That was the sin-darkened condition Paul and Barnabas saw for themselves in our second lesson. On their first missionary journey, the two arrived in the city of Pisidian Antioch. It was a spiritually dark place. No one knew about Jesus. And when they started sharing the light of the gospel, things only seemed to get worse. Crowds were coming to hear the message, and some didn’t like that that was happening. “When the Jews saw the crowds, they were filled with envy and began to contradict what Paul was saying by slandering him.”
Jealousy was now getting in the way of the message. Thick darkness threatened to cover the light of the gospel in Antioch. This wasn’t a one-time problem. Wherever Paul preached the light of the gospel, there was darkness threatening to snuff it out completely.
I suppose that shouldn’t surprise us. The same thing happened when the “Light of the world”, Jesus, arrived too. Jesus came a “The light shines [that] in the darkness.” However, the problem was that “the darkness has not understood it.” At his very birth he, the angels in the heavens and the star that guided the wise men shone in the night. Throughout his ministry Jesus, and the light of the gospel, shone in the hearts of sin-darkened souls.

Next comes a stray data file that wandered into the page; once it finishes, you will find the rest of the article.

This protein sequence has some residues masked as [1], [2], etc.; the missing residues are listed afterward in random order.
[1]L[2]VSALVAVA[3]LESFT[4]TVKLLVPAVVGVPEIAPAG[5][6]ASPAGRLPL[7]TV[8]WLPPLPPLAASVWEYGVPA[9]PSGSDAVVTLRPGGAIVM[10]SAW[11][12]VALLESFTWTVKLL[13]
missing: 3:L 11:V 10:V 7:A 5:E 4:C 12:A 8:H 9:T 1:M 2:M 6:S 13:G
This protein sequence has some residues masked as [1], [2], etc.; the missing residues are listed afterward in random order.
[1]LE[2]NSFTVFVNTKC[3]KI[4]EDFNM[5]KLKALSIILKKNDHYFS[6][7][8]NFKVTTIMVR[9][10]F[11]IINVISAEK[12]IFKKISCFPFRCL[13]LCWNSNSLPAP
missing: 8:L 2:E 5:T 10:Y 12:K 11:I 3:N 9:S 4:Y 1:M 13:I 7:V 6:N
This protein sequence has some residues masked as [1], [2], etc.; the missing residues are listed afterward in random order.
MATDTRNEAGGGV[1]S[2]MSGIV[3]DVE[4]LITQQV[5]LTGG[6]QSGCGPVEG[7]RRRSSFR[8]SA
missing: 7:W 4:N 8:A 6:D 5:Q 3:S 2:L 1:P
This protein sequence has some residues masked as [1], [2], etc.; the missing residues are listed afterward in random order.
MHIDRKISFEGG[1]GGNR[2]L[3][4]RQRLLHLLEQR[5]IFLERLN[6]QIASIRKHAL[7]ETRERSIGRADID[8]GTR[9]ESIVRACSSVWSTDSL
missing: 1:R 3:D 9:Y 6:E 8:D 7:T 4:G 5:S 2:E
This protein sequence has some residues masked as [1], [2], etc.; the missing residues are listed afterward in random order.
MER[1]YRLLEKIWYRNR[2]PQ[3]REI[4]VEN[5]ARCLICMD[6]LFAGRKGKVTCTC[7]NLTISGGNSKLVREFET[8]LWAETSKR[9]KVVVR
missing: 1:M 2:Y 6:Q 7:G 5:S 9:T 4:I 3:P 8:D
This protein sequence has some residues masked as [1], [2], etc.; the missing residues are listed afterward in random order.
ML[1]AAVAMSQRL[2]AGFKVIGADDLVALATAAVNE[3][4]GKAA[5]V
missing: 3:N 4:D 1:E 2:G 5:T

Then, in the shroud of darkness, Judas came to betray Jesus with a band of soldiers. As he was carried away and falsely accused Jesus summarized the situation with words few understood: “But this is your hour—when darkness reigns.” Darkness continued to reign as Jesus, the Light of the world, allowed his light to be snuffed out. When that happened thick darkness once again covered the earth. When Jesus died gospels tell us, “Darkness came over the whole land until three in the afternoon, for the sun stopped shining.”
The world must have seemed a dark, ominous place for Jesus’ followers. By the time Sunday came, the disciples were so frightened that they huddled together behind locked doors. No wonder that when Jesus himself rose again and appeared to his disciples we hear that “they were startled and frightened, thinking they saw a ghost.”
Sometimes a single, solitary light in the midst of darkness can do strange things to the mind. Jesus had risen. Now was the time to dispel all doubts and fears. Jesus said, “Why are you troubled, and why do doubts rise in your minds? Look at my hands and my feet. It is I myself! Touch me and see; a ghost does not have flesh and bones, as you see I have.”